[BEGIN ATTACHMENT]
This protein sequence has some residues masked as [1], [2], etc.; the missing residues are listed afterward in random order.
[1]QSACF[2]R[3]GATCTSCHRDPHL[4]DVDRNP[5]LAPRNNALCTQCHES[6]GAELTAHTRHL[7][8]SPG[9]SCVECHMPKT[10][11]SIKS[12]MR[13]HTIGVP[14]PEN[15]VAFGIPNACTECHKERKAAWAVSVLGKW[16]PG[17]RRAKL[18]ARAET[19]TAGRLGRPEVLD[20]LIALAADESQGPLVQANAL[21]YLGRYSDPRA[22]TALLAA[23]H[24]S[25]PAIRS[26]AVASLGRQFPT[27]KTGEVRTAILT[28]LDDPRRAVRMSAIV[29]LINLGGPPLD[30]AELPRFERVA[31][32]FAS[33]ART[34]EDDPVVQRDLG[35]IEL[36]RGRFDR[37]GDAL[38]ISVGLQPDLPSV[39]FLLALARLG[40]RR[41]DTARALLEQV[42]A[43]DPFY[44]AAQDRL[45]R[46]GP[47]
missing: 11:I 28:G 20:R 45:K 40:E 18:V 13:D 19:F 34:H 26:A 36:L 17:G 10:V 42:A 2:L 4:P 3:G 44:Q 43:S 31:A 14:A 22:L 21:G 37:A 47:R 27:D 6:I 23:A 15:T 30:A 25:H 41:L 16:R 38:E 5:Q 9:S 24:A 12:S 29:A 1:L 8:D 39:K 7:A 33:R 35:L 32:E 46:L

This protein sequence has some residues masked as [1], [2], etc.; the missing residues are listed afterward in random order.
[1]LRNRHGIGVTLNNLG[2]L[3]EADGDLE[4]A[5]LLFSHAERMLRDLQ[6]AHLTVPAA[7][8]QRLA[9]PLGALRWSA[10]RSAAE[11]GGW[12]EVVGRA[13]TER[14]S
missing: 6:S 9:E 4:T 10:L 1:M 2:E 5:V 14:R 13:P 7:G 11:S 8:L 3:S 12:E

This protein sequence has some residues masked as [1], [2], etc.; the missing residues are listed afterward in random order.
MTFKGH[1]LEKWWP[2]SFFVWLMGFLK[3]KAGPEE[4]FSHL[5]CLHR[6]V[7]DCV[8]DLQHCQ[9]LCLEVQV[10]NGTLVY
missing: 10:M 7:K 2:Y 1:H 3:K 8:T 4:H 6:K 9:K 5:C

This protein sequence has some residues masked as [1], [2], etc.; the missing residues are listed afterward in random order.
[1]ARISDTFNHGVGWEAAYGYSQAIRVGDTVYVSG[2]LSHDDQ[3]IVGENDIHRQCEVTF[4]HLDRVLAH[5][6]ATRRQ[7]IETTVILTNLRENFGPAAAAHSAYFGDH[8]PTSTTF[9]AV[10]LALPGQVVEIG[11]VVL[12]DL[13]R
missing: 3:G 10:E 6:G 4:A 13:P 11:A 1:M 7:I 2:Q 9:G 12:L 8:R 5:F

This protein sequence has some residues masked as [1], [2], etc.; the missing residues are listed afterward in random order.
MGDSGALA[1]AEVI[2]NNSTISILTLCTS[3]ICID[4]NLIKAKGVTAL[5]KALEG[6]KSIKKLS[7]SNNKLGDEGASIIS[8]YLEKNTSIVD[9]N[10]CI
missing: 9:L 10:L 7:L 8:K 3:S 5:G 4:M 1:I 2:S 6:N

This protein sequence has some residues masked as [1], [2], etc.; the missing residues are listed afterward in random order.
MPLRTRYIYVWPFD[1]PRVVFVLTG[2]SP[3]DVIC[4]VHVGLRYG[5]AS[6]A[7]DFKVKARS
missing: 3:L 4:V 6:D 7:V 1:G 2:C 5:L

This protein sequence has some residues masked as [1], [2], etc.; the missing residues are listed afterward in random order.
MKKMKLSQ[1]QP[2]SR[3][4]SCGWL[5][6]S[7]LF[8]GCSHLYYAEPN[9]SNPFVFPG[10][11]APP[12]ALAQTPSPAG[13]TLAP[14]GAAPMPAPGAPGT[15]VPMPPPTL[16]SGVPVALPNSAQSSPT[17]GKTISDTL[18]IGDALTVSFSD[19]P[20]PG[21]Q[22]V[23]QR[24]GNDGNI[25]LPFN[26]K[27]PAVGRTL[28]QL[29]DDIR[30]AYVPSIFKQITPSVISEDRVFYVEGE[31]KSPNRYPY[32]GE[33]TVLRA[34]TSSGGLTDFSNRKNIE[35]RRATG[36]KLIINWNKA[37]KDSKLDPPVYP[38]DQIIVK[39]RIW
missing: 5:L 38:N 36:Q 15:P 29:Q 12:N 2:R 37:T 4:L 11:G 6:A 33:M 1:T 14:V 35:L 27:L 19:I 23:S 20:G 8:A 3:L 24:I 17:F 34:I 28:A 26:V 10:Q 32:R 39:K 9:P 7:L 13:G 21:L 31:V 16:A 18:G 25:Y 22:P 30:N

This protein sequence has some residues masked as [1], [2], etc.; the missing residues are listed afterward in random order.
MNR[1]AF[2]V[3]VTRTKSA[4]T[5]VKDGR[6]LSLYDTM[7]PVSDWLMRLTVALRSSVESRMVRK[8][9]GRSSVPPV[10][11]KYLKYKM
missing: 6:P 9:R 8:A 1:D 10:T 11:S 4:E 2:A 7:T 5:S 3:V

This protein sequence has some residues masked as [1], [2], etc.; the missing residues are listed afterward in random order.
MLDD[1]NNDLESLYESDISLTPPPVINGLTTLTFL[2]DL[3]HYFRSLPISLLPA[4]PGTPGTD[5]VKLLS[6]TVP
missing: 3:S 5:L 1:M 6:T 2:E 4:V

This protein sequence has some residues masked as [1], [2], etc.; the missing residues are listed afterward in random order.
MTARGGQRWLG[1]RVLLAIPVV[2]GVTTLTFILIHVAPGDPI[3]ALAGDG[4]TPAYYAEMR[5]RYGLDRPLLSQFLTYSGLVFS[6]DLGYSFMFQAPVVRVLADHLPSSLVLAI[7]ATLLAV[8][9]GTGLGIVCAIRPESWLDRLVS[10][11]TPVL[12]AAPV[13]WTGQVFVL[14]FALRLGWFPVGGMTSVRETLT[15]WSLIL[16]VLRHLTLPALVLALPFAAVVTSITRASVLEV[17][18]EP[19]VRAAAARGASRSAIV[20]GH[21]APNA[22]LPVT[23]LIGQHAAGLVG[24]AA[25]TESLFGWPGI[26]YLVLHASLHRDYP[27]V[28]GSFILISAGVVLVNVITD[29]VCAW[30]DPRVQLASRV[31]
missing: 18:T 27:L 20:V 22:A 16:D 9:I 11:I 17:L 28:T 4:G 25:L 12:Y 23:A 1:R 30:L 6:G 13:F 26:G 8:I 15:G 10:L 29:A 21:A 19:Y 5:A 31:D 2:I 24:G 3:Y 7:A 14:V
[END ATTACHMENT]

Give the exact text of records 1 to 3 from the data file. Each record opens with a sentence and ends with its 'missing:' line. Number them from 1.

This protein sequence has some residues masked as [1], [2], etc.; the missing residues are listed afterward in random order.
[1]QSACF[2]R[3]GATCTSCHRDPHL[4]DVDRNP[5]LAPRNNALCTQCHES[6]GAELTAHTRHL[7][8]SPG[9]SCVECHMPKT[10][11]SIKS[12]MR[13]HTIGVP[14]PEN[15]VAFGIPNACTECHKERKAAWAVSVLGKW[16]PG[17]RRAKL[18]ARAET[19]TAGRLGRPEVLD[20]LIALAADESQGPLVQANAL[21]YLGRYSDPRA[22]TALLAA[23]H[24]S[25]PAIRS[26]AVASLGRQFPT[27]KTGEVRTAILT[28]LDDPRRAVRMSAIV[29]LINLGGPPLD[30]AELPRFERVA[31][32]FAS[33]ART[34]EDDPVVQRDLG[35]IEL[36]RGRFDR[37]GDAL[38]ISVGLQPDLPSV[39]FLLALARLG[40]RR[41]DTARALLEQV[42]A[43]DPFY[44]AAQDRL[45]R[46]GP[47]
missing: 11:I 28:G 20:R 45:K 40:E 18:V 13:D 19:F 34:H 26:A 36:L 17:G 10:V 42:A 2:L 4:P 3:G 44:Q 43:S 31:A 14:A 22:L 21:G 37:A 47:R 27:D 6:I 23:A 15:T 30:A 25:H 41:L 16:R 38:E 5:Q 9:S 24:A 12:S 29:A 1:L 8:D 39:K 7:A 33:R 35:L 32:E 46:L

This protein sequence has some residues masked as [1], [2], etc.; the missing residues are listed afterward in random order.
[1]LRNRHGIGVTLNNLG[2]L[3]EADGDLE[4]A[5]LLFSHAERMLRDLQ[6]AHLTVPAA[7][8]QRLA[9]PLGALRWSA[10]RSAAE[11]GGW[12]EVVGRA[13]TER[14]S
missing: 6:S 9:E 4:T 10:L 1:M 2:E 5:V 14:R 13:P 7:G 11:S 8:L 3:S 12:E

This protein sequence has some residues masked as [1], [2], etc.; the missing residues are listed afterward in random order.
MTFKGH[1]LEKWWP[2]SFFVWLMGFLK[3]KAGPEE[4]FSHL[5]CLHR[6]V[7]DCV[8]DLQHCQ[9]LCLEVQV[10]NGTLVY
missing: 10:M 7:K 2:Y 1:H 3:K 8:T 4:H 6:K 9:K 5:C